Terrorizing the American Politic

Monday October 6, 2008

There have been many low points in this protracted and seemingly never-ending Presidential season. Race and gender wedge-games dominated much of the primary scene, with socioeconomic class being an equally uncomfortable and all-too-often silent factor. Religion too has been present, when it should not have been, like the false rumor that Obama is secretly a Muslim, a myth still believed by some 13% of the voting public.

It has been a nasty campaign, already. Many of us have already run out of righteous indignation, but what we have seen these last few days might be lowest point, and a portent of things to come.  Continue reading

Palin Problem: She’s out of her league, says Conservative Commentator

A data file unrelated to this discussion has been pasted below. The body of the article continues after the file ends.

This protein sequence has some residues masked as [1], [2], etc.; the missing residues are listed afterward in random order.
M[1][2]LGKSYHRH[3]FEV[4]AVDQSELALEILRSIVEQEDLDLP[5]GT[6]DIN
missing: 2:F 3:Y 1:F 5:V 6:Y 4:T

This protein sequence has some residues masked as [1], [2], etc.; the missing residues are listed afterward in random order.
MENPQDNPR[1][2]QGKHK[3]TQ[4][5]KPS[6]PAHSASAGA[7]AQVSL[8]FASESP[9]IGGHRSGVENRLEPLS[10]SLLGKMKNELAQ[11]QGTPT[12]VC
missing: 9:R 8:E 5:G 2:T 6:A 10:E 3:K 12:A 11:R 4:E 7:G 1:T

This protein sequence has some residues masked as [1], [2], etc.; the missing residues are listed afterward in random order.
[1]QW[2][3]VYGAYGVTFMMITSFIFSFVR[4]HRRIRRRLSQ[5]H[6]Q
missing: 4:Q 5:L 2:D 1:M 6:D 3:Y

By Kathleen Parker

If at one time women were considered heretical for swimming upstream against feminist orthodoxy, they now face condemnation for swimming downstream — away from Sarah Palin.

To express reservations about her qualifications to be vice president — and possibly president — is to risk being labeled anti-woman.

Or, as I am guilty of charging her early critics, supporting only a certain kind of woman.

Some of the passionately feminist critics of Palin who attacked her personally deserved some of the backlash they received. But circumstances have changed since Palin was introduced as just a hockey mom with lipstick — what a difference a financial crisis makes — and a more complicated picture has emerged.

As we’ve seen and heard more from John McCain’s running mate, it is increasingly clear that Palin is a problem. Quick study or not, she doesn’t know enough about economics and foreign policy to make Americans comfortable with a President Palin should conditions warrant her promotion. Continue reading